Columnist Sid Salter says there is sincere renewed sentiment in the Legislature to restore ballot initiative rights to state voters. But exactly how those rights are restored – or restricted – is where the process can derail.
Once again, the issue of whether Mississippi voters should have the very straightforward power to bypass the Mississippi Legislature and propose changes to state statutes or the state Constitution of 1890 is front and center.
This is a fight for lawmaking power that has ebbed and flowed through the Legislature and the state courts for over a century. The Legislature adopted an earlier initiative process in 1914. The state Supreme Court upheld it in 1917 but reversed that ruling five years later in another case. The high court passed on a chance to undo that ruling in 1991.
From 1993 through 2021, Mississippians had the option of taking the power away from the Legislature and changing the state constitution as they deemed appropriate when the Legislature refused to act. The process was called initiative and referendum, and it was neither easy nor often successful. The 1992 initiative process in Mississippi was designed by the Legislature to be difficult for those citizens who wished to circumvent their power.
The Mississippi House passed House Concurrent Resolution 11 last week by a margin of 80 to 39. It’s the third attempt by the House to restore some form of ballot initiative power to the voters, albeit a version that affords voters far less power than they had before the state Supreme Court ruled in 2021 that the state’s 1992 ballot initiative law was rendered “unworkable and inoperable” by the Legislature’s failure to amend the law to reflect the state’s loss of a congressional district after the 2000 census.
That legal challenge came after the 2020 elections when Mississippi voters approved a voter initiative authorizing a medical marijuana program outlined in Initiative 65 over the express objections of the majority of legislative leaders.
Mississippi voters gave Initiative 65 a 73.7% approval while giving the legislative alternative Initiative 65A only 26.3% of the vote. The pro-marijuana initiative outpolled Republican incumbent President Donald Trump by some 20 percentage points with state voters — even outpolling the state’s 72.98% decision to change the state flag.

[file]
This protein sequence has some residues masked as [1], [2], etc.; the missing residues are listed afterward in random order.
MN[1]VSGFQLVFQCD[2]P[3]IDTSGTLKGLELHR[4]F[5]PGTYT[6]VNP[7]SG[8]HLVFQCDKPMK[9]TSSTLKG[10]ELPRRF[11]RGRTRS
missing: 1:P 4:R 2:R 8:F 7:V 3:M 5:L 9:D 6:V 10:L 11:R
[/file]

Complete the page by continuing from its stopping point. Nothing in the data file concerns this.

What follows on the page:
State Supreme Court Justice Josiah Coleman wrote of the 1992 ballot initiative law in that decision: “To work in today’s reality, it will need amending – something that lies beyond the power of the Supreme Court.” The overall court decision was even more blunt: “The reduction in Mississippi’s congressional representation renders it unworkable and inoperable on its face.”
But the fatal flaw in the 1992 ballot initiative law was well-known. Succinctly, legislative inaction on amending the 1992 ballot initiative law killed direct democracy through ballot initiative in this state, not the high court.
Oversight? Hardly. The Legislature grew increasingly worried about the 1992 ballot initiative laws after the 2015 elections. Initiative 42 sought to put “adequate and efficient” public school funding in the state constitution and empower the state’s chancery courts to enforce such funding. It failed, but by a tight margin.
Initiative 42 not only made it to the ballot, but it also became the defining issue in the 2015 statewide elections. From start to finish, the pro-42 effort was a well-oiled, well-financed political effort – one that provided a political roadmap to those who could put enough money and organizational muscle into a ballot initiative to thwart the will of the legislative majority.
So, there wasn’t a lot of legislative weeping when the Supreme Court ruling on the medical marijuana ballot initiative neutered the entire ballot initiative process. With a Medicaid expansion initiative and an early voting initiative in the political bullpen both with the ability to attract both money and organizational prowess, the lines were drawn.
There is sincere renewed sentiment in the Legislature in both houses to restore ballot initiative rights to state voters. But exactly how those rights are restored – or restricted – is where the process can derail.
HCR 11 offers a path to ballot initiatives that is again exceedingly difficult. It also contains new restrictions on the content of initiatives that significantly limit the ability of state voters to have an impact on substantive issues and protect legislative authority and power.
But given our state’s history on this question and the accompanying national review of ballot initiative rights in other states – Arizona, Arkansas, Florida, Michigan, Missouri, Ohio, South Dakota and Utah – it’s not surprising that Mississippi is where we currently are on this issue.
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